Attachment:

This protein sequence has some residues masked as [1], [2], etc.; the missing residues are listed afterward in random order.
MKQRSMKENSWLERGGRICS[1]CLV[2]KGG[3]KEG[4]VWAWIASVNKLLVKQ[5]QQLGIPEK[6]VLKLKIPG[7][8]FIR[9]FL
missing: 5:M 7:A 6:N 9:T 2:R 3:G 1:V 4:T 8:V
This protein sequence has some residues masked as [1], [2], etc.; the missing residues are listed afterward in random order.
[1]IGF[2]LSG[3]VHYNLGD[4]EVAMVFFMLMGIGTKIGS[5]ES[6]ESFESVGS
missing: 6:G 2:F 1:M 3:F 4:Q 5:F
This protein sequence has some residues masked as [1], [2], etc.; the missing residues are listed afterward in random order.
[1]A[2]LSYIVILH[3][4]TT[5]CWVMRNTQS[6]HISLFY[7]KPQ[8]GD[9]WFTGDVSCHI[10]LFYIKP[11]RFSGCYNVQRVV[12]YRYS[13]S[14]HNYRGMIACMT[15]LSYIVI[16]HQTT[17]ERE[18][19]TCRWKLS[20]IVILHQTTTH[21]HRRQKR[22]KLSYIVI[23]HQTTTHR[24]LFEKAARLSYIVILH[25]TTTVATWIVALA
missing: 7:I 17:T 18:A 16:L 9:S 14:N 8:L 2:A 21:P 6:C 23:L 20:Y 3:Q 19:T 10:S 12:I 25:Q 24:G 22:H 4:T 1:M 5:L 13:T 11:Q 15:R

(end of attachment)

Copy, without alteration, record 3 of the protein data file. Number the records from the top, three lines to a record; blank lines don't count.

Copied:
This protein sequence has some residues masked as [1], [2], etc.; the missing residues are listed afterward in random order.
[1]A[2]LSYIVILH[3][4]TT[5]CWVMRNTQS[6]HISLFY[7]KPQ[8]GD[9]WFTGDVSCHI[10]LFYIKP[11]RFSGCYNVQRVV[12]YRYS[13]S[14]HNYRGMIACMT[15]LSYIVI[16]HQTT[17]ERE[18][19]TCRWKLS[20]IVILHQTTTH[21]HRRQKR[22]KLSYIVI[23]HQTTTHR[24]LFEKAARLSYIVILH[25]TTTVATWIVALA
missing: 7:I 17:T 18:A 16:L 9:S 14:N 8:L 2:A 21:P 6:C 23:L 20:Y 3:Q 19:T 10:S 12:I 25:Q 24:G 22:H 4:T 1:M 5:L 13:T 11:Q 15:R